Monday, October 7, 2019

MG Fantasy review of The Dragon Warrior by Katie Zhao

The Dragon Warrior by Katie Zhao
Format:  E ARC
Publisher:  Bloomsbury USA Kids
Number of Pages:  288
Publishing:  October 15th,  2019
Source:  Edelweiss Plus

Opening Line:  
"On the eve of the Lunar New Year, the demons invaded."

Twelve-year-old Faryn Liu and her younger brother Alex were born and raised in the Jade Society, home to an elite group of demon fighters in San Francisco's Chinatown.  Ever since their father disappeared four years ago, they've been outcasts, forced into servitude to Mao, the mistress of the Jade Society warriors, while secretly being trained by their grandfather (Ye Ye).  Then one day during the Lunar New Year festival, Faryn encounters a demon as she's returning from an errand, and with the help of Erlang Shen, the God of War she is able to vanquish it.  Faryn doesn't tell anyone about her encounter and instead returns to her responsibilities preparing for the Jade Societies banquet.  

During the celebration, the Fenghuang,  a spear is brought forward and per the legend, whoever lifts it will become the Heaven Breaker or the General of the Jade Emperor's army.  Many warriors make an attempt, but none are considered worthy to wield Fenghuang.  Then, Erlang Shen interrupts the festivities when he comes bearing a proclamation on behalf of the Jade Emperor, with a quest for the new Heaven Breaker in the form of a riddle and a series of tasks that need to be accomplished.  Once the Heaven Breaker has completed their tasks, they are to come to the island of Peng Lai and present themselves to the Jade Emperor and the eight immortals.  Is this the opportunity Faryn has been looking for?  Can she complete the quest and become the Emperor's General on Peng Lai Island, and if she does will she be where her father was headed when he disappeared?

The Dragon Warrior is inspired by Chinese mythology and lore and takes the reader to the Chinatown's of San Fransisco, Phoenix, Chicago, Washington D.C., and New York.  It's a fast-paced adventure, similar to the Lightning Thief in the amount of action and mythology, and sure to be very popular with readers looking for more #ownvoices stories.  I especially enjoyed the inclusion of Chinese words and phrases and how the context made it possible to get the gist of the conversation.  I wish my review copy had the glossary for the pronunciation of certain words, I believe the added details would enrich the reader's knowledge about the culture.  Also perhaps more information on the deities mentioned in the story would be appreciated, cause I sure want to know more about the Gods and Goddesses that Faryn encountered.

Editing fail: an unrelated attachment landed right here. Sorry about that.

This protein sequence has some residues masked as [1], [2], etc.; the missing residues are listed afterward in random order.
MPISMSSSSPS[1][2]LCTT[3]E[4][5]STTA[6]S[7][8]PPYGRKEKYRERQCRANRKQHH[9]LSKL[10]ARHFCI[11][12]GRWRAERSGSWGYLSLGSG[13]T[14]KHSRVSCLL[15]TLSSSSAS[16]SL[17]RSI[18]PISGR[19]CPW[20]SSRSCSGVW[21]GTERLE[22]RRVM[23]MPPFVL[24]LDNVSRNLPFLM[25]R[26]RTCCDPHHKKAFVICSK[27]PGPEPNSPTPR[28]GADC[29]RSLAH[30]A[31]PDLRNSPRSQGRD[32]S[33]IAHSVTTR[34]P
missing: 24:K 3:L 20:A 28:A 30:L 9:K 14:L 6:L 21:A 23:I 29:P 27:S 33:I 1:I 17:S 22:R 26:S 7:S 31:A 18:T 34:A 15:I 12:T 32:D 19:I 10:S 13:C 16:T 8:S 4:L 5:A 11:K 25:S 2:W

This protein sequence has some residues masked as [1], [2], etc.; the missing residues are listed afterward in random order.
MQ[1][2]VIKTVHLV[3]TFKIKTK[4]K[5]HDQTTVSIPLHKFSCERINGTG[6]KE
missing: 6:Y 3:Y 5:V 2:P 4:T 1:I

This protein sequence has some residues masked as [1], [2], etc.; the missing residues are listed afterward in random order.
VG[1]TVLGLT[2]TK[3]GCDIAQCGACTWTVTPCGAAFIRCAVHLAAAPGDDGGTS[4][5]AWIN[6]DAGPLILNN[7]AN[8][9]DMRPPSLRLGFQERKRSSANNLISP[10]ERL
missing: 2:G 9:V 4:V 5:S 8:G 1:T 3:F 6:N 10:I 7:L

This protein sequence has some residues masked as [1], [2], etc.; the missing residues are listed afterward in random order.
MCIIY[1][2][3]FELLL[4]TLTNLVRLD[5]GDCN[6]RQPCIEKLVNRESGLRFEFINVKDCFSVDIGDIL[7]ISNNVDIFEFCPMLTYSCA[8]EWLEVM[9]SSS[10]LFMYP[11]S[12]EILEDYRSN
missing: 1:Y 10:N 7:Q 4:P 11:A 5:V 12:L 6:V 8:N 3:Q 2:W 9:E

The pacing and action of the story was fantastic.  There are horse-drawn chariots that take Faryn, Alex and a host of other characters on wild rides in the sky, sword fights, demons who conjure wild tornados, mid-air rescues, trap doors and a scene that reminded me of Percy Jackson in the Lotus Casino from the Lightning Thief.  Most of all the story involved a quest to get to the Lantern Festival on Peng Lai Island and Faryn's discovery that the Emperor may have nefarious plans of his own.   Faryn is aided in her quest by the supporting characters of Moli, a friend Faryn had a falling out with, Alex, Faryn's younger brother, and Ren, a boy they meet on their travels who has pure white hair and a few mysteries of his own.   Sprinkled throughout are the advice and teachings from Faryn's grandfather and lovely descriptions of Chinese foods like steamed buns (Bao zi) and spicy noodles that had me eager for more.  

The journey also involved heart to heart moments between Moli and Faryn where they discuss what happened to tear their friendship apart, why Moli shied away from Faryn and wasn't there for her when she was being bullied, and how Faryn needed her after her father disappeared.   Zhao also explores Faryn's feelings of being seen as other within her own community, reveals that one of the characters is of mixed ancestry and whether or not family requires you be related by blood.  All while huge rifts are forming between Faryn and Alex changing their relationship.   And did I mention there are dragons and secret identities?   I highly recommend The Dragon Warrior for its wonderful blend of action, adventure, humor, interesting themes and characters, and lovely Asian mythology and culture.    


  1. I'm going to be interviewing Katie in a few weeks and am really excited to read this book. My daughter is adopted from China and this sounds like a fantastic fantasy seeped in Chinese culture and mythology. Glad you liked it so much.

    1. Have to check out your interview. I think you'll really like the story.